The Silent Corner, by Dean Koontz


The Silent Corner, #1 in the Jane Hawk series by Dean Koontz, begins and 27-years-old Jane is introduced as an FBI agent who has gone rogue. Four months before her husband, a decorated Marine, took his own life and she is convinced that somehow his death was engineered. Her doubt leads her to look in the suicide statistics and she finds that they have been rising at an alarming rate the last few years. She then learns about nanotech brain implants and their connection to some of the suicides and it becomes her mission to find who is behind the conspiracy and what it is about

After beginning her investigation, Jane and her son’s life are threatened, so she hides young Travis with friends and sets out to find those responsible. She is targeted by drones and high-tech surveillance as she moves across California.

Jane learns that scientist Bertold Shennect has created implants that when injected into victims are being used to mind-control the escorts at a fancy brothel and she believes that they likely has a connection to the suicides. She visits the exotic brothel undetected and is haunted by what she finds.

Too stay undetected she uses burner cellphones and only computers in local libraries. Like Lee Child’s Jack Reacher she is expert at using her Heckler & Koch handgun. Jane Hawk is very smart as well as attractive and makes a convincing heroine for this new series.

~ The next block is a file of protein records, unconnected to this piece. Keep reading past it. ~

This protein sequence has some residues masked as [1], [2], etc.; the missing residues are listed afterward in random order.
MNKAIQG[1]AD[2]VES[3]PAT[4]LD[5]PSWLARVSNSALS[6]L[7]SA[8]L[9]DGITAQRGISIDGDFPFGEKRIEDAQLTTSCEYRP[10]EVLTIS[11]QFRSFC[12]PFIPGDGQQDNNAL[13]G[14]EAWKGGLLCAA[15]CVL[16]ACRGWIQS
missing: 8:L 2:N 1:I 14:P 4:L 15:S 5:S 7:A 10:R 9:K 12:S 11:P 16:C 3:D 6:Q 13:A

The plot has plenty of twists and turns and clever touches. The humans that are under the control of the injections either commit suicide or serve in various ways. Those in day to day service are referred to as "rayshaws" after the name of the protagonist in The Manchurian Candidate. And the prose, as always in a Koontz novel, is first-rate.

A good start for what turns out to be an exciting series.


“If you let the news spoil your appetite, there wouldn’t be a day you could eat.” 

“Ideas shouldn’t matter more than people.”

“People should matter more than ideas.” 

“the darkest desire of humankind—to hold absolute power, to control, to command obedience, to eliminate all voices of disagreement and dissent—had found its full expression.”